During opioid exposure, the levels of endogenous opioid peptides (i.e. encephalin) decrease and, therefore, provide a diminished role in inhibiting noradrenergic neurons [31]. Using rodent models of chronic morphine withdrawal, prodynorphin and FK506 binding protein 5 were two genes found to be strongly regulated by chronic morphine exposure withdrawal in the LC. They were and associated with regulating withdrawal-associated behaviors, and when inhibited, profoundly affected withdrawal responses [32]. Additionally, prodynorphin is the building block of endorphins that are important in the experience of pain, emotional bonding, learning and memory [33]. Therefore, it may be possible that NAS babies have alternations in their ability to experience pain, form bonds and generate memories from significant changes in the expression and function of prodynorphin. The role of the LC-noradrenergic system is important to everyday activities and emotions. The LC-noradrenergic neurons project to various regions of the brain that are key in regulating mood, including the hypothalamus, thalamus, amygdala and prefrontal cortex [34, 35]. However, in a baby born with NAS the LC-noradrenergic system can fail to be correctly regulated, resulting in significant hyperactivity of the various functions of the LC-noradrenergic system. Current treatments used to help control withdrawal symptoms are associated with opioid replacement therapy and the noradrenergic system. However, the long-term effects of a dysregulated LC-noradrenergic system remain unknown and warrant further studies with focus on prolonged treatment options, both in-utero (i.e. neuroprotectants) and postnatally, to reduce the risk on long-term, lifelong changes in neurobehavior.
3. Current Treatments
3.1 Opioid withdrawal during pregnancy: Methadone and Buprenorphine
FDA approved treatment options available to opioid-dependent women prior to and during pregnancy are currently limited to Dolophine® (methadone), Subutex® (Buprenorphine), Suboxone® (Buprenorphine plus Naloxone) and Vivitrol® (Naltrexone). Methadone was first introduced as a replacement treatment of opioid addiction in 1964 [36]. Methadone use during pregnancy was at first believed to not cause withdrawal in neonates, but this was later found to be inaccurate [37]. However, methadone, a synthetic complete mu-opioid receptor agonist, has become the standard of care for pregnant women with opioid addiction. Methadone maintenance treatment during pregnancy can improve obstetric care, decrease illicit drug use and improve fetal outcomes [38]. However, pharmacokinetics studies on methadone during pregnancy have found that higher doses are required to elicit a pharmacological effect [39,40].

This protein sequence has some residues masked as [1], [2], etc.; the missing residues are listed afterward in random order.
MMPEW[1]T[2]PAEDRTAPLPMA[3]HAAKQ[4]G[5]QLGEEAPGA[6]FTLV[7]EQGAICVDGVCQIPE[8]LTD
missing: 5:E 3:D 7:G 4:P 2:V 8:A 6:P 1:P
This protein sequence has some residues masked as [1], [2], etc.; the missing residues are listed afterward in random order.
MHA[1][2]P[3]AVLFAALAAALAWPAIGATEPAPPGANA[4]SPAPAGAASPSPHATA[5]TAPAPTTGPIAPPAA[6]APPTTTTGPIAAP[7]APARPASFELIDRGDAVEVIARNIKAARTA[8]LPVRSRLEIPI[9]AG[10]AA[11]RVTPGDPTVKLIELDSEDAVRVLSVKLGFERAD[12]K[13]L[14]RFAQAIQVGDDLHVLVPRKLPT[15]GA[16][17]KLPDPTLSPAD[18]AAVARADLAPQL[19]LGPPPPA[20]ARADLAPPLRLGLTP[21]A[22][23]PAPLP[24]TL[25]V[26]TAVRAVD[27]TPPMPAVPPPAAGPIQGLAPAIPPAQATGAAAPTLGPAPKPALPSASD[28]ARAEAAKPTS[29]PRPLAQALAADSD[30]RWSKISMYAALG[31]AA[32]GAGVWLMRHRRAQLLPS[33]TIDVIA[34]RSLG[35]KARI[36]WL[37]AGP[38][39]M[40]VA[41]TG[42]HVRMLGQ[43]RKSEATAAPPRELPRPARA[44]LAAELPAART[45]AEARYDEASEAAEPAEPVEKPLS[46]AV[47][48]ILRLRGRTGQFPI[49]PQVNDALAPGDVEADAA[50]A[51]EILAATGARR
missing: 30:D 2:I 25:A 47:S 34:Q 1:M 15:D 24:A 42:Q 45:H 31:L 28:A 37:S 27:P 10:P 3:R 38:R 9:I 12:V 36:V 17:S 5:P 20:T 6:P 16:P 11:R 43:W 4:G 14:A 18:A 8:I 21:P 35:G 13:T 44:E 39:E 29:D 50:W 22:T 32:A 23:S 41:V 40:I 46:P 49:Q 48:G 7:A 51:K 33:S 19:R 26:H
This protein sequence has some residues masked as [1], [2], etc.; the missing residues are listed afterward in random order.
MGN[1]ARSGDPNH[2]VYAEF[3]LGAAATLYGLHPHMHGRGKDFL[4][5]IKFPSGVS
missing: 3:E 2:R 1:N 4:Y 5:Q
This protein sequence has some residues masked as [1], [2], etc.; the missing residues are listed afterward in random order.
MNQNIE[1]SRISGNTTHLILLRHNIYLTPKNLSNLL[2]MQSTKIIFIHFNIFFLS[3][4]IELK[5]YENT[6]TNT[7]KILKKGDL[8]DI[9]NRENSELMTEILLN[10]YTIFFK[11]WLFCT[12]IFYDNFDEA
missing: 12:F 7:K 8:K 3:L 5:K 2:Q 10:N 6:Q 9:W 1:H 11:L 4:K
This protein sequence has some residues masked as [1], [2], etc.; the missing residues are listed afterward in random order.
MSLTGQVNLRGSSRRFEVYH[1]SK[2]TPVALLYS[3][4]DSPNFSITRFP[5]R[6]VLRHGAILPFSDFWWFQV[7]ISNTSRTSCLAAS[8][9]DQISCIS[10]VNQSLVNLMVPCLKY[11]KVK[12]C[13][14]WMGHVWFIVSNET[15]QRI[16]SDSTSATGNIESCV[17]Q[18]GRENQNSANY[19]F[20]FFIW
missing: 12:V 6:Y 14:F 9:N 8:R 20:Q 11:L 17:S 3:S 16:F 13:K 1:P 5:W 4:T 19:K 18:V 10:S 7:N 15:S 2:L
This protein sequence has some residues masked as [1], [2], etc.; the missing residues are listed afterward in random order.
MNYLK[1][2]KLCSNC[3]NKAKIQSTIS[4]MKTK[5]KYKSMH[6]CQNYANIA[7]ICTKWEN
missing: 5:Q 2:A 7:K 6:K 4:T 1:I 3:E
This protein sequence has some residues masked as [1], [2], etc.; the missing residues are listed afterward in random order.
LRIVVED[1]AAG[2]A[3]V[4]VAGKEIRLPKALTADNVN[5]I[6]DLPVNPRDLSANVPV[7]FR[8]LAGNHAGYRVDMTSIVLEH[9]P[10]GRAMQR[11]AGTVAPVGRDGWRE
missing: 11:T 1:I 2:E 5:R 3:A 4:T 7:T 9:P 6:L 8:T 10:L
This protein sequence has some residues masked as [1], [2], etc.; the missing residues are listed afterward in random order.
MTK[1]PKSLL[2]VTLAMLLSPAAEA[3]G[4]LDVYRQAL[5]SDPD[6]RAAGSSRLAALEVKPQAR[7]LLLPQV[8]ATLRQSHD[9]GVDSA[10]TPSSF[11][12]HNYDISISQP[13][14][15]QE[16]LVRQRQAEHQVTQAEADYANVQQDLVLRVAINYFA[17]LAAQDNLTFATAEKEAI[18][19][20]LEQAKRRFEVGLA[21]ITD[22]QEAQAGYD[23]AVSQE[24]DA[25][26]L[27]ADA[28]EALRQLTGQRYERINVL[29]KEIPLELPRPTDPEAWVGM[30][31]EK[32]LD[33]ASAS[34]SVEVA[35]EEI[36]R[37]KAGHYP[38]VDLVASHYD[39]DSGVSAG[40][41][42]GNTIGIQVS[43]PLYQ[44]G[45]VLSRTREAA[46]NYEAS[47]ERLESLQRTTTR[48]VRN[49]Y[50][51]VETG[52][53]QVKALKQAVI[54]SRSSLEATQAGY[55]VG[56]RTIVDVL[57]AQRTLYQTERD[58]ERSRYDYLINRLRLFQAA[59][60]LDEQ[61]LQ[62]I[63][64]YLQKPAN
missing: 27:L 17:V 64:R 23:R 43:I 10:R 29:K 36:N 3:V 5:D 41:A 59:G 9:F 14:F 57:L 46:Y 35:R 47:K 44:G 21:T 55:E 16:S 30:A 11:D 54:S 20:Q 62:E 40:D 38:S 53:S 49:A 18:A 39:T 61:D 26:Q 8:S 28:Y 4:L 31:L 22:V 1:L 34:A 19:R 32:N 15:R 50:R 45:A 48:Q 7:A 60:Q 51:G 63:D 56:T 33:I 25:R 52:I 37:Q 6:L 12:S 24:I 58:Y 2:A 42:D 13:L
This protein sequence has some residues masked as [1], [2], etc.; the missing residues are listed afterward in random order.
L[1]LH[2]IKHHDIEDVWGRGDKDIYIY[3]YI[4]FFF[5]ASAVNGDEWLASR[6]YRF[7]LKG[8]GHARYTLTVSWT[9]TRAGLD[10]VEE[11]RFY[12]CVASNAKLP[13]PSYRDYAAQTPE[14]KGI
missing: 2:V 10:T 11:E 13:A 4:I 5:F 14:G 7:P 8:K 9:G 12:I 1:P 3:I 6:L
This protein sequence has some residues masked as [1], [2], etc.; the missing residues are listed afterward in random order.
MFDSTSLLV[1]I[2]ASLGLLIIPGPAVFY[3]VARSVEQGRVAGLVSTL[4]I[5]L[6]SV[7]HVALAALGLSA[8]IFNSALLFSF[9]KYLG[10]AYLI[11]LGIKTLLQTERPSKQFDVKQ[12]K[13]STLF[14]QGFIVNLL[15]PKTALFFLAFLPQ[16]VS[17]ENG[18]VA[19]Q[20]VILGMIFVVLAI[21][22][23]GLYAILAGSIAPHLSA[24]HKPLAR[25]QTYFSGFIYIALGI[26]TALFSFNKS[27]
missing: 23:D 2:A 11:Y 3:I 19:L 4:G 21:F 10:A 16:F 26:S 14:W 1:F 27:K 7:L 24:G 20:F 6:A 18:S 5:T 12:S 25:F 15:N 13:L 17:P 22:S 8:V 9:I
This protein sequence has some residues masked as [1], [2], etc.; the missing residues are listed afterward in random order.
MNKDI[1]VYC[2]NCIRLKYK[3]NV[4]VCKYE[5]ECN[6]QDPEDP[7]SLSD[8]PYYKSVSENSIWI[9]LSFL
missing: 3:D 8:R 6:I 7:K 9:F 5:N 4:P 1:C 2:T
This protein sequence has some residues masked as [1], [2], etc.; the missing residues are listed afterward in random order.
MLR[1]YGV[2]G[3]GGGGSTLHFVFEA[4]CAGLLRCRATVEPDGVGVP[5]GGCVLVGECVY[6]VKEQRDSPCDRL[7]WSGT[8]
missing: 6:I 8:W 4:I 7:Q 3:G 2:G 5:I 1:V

Buprenorphine, a semi-synthetic partial mu-opioid receptor agonist and competitive kappa-opioid receptor antagonist, has comparable efficacy to methadone and has fast become an alternative to methadone for the treatment of opioid addiction during pregnancy. Buprenorphine was approved as an alternative to methadone for opioid addiction in Europe and the USA in 1996 and 2002, respectively. Buprenorphine, being a partial mu-opioid receptor agonist, may also contribute to the occurrence of NAS neonates exposed in-utero [41] . One study showed that infants born to mothers who took buprenorphine throughout pregnancy required less morphine overall (1.1 mg vs 10.4 mg, respectively), had significantly shorter hospital stays (10.0 vs 17.5 days, respectively) and had shorter treatment durations for NAS (4.1 vs 9.9 days, respectively) when compared to infants of mothers who took methadone throughout pregnancy. In a recent retrospective study comparing methadone and buprenorphine use in pregnancy from 2009 to 2012, buprenorphine use increased from 10.1% to 33.2%, but overall, methadone continued to be more prevalent (76.9%) compared to buprenorphine (23.1%) when used to treat pregnant women for opioid addiction [42]. Additionally, a 2014 meta-analysis study comparing methadone versus buprenorphine in the treatment of pregnant women addicted to opioids found that treatment with buprenorphine was associated with shorter hospital stays, higher mean gestational age and greater mean birth weight, length and head circumference [43]. Nevertheless, despite the observed advantages of administering buprenorphine compared to methadone in pregnancy, disparities still exist, and there may be a need to improve the availability of buprenorphine for the treatment of pregnant women addicted to opioids.